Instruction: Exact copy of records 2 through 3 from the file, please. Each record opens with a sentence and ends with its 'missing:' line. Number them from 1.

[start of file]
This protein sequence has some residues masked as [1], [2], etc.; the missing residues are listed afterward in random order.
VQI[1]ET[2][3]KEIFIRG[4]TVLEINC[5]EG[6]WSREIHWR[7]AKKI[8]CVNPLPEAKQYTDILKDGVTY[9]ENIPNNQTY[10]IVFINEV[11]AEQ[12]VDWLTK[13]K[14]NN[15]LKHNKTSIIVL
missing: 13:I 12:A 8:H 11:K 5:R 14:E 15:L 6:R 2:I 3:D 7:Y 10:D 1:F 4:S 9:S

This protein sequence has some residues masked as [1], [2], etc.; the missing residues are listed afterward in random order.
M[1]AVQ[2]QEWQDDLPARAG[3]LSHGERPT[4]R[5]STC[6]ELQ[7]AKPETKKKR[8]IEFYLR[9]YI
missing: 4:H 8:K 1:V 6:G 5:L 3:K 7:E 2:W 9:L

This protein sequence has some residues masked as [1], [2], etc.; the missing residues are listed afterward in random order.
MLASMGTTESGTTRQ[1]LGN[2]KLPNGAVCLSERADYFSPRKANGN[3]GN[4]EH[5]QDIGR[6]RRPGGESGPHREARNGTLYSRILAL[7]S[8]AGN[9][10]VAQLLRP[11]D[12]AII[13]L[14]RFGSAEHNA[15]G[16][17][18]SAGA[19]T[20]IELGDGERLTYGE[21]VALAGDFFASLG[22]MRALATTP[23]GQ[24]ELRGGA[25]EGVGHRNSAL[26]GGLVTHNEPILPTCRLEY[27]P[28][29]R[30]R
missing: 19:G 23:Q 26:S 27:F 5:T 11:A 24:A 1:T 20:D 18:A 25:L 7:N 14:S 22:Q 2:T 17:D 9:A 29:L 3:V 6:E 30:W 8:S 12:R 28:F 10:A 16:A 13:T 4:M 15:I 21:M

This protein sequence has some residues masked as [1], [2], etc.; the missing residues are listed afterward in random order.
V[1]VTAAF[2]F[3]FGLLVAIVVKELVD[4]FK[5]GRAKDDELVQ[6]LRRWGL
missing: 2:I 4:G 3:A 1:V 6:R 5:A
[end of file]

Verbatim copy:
This protein sequence has some residues masked as [1], [2], etc.; the missing residues are listed afterward in random order.
M[1]AVQ[2]QEWQDDLPARAG[3]LSHGERPT[4]R[5]STC[6]ELQ[7]AKPETKKKR[8]IEFYLR[9]YI
missing: 4:H 8:K 1:V 6:G 5:L 3:K 7:E 2:W 9:L

This protein sequence has some residues masked as [1], [2], etc.; the missing residues are listed afterward in random order.
MLASMGTTESGTTRQ[1]LGN[2]KLPNGAVCLSERADYFSPRKANGN[3]GN[4]EH[5]QDIGR[6]RRPGGESGPHREARNGTLYSRILAL[7]S[8]AGN[9][10]VAQLLRP[11]D[12]AII[13]L[14]RFGSAEHNA[15]G[16][17][18]SAGA[19]T[20]IELGDGERLTYGE[21]VALAGDFFASLG[22]MRALATTP[23]GQ[24]ELRGGA[25]EGVGHRNSAL[26]GGLVTHNEPILPTCRLEY[27]P[28][29]R[30]R
missing: 19:G 23:Q 26:S 27:F 5:T 11:A 24:A 1:T 20:D 18:A 25:L 7:N 14:S 22:Q 2:T 17:D 9:A 29:L 3:V 6:E 30:W 8:S 12:R 28:F 10:A 16:A 13:T 4:M 15:I 21:M